Salient: Victoria University of Wellington Students' Newspaper. Vol. 32, No. 3. 1969.
Letters To The Editor
Letters To The Editor
All over the world we hear the strident cry of students to have their views heard and their opinions considered by the Establishment.
I rather doubt that the cartoon carried on page three of Salient 2 will convince anyone of student maturity.
G. W. Calver.
• A probably libellous caption was removed from the cartoon at a stage which rendered it impossible to fill the space the cartoon was filling.
Hence the latter remained.
The original meaning, in the words of the cartoonist, was bloody well totally lost.
Our apologies to G. W. Calver, Outside-Left and Fritz.—Ed.
When will somebody fink about fixing the fckg flickering lights in LB2?
Mervyn P. Judge.
Your record review column is a disgrace and your reviewer is a nincompoop.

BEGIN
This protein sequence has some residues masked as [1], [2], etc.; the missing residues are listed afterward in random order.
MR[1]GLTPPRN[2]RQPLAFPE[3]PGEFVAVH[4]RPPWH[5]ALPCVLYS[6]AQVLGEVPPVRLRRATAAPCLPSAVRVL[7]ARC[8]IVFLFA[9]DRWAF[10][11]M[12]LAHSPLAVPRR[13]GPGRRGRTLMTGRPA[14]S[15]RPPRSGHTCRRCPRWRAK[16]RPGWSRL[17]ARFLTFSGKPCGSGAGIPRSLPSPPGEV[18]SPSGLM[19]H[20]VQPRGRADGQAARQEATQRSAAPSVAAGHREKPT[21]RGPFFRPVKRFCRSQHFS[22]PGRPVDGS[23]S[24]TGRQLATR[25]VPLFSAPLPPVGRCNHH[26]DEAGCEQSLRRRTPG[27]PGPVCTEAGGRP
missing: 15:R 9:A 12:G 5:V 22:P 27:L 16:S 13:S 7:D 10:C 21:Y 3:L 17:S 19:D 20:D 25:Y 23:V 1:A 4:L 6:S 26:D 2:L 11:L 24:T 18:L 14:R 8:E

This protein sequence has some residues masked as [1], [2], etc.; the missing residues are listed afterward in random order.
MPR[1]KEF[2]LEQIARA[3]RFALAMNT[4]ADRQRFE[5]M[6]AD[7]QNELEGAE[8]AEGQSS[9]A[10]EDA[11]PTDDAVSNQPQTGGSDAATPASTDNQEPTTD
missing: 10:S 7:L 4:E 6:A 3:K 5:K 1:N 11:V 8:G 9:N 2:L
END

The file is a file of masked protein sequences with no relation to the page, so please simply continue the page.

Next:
Whether he is unaware of the existence of recorded music or whether he just chooses not to acknowledge it, I don't know.
But it is time someone gave him and your paper a nudge and reminded all concerned that Salient purports to be a serious newspaper, and a powerful political force on campus.
It is not a "pop" paper catering for hordes of screaming teeny-boppers.
Your "critic" reviews a weird cacophany of strange noises, from the sublime (and completely tuneless) ramblings of Dave Brubeck and his piano, to the ridiculous, noisy, grating shrieks and twangs or uncouth American pop groups (most of which would be more appropriately employed ringing a small bell and crying "unclean").
Is your reviewer unaware that 1968/69 are milestones in recording history?
Deutsch Grammophon have released the complete set of Beethoven's Symphonies; and Decca intends to make available in New Zealand this year the set of Wagner "Der Ring Des Nibclung", hailed by many "Music Critics" as the greatest achievement in recording history. (But your critic it wrapped in P. P. Arnold.)
Indeed, the only redeeming feature that prevented this half page from being a total loss was his criticism of the "Dave Clark" record, which just shows he must have some good taste.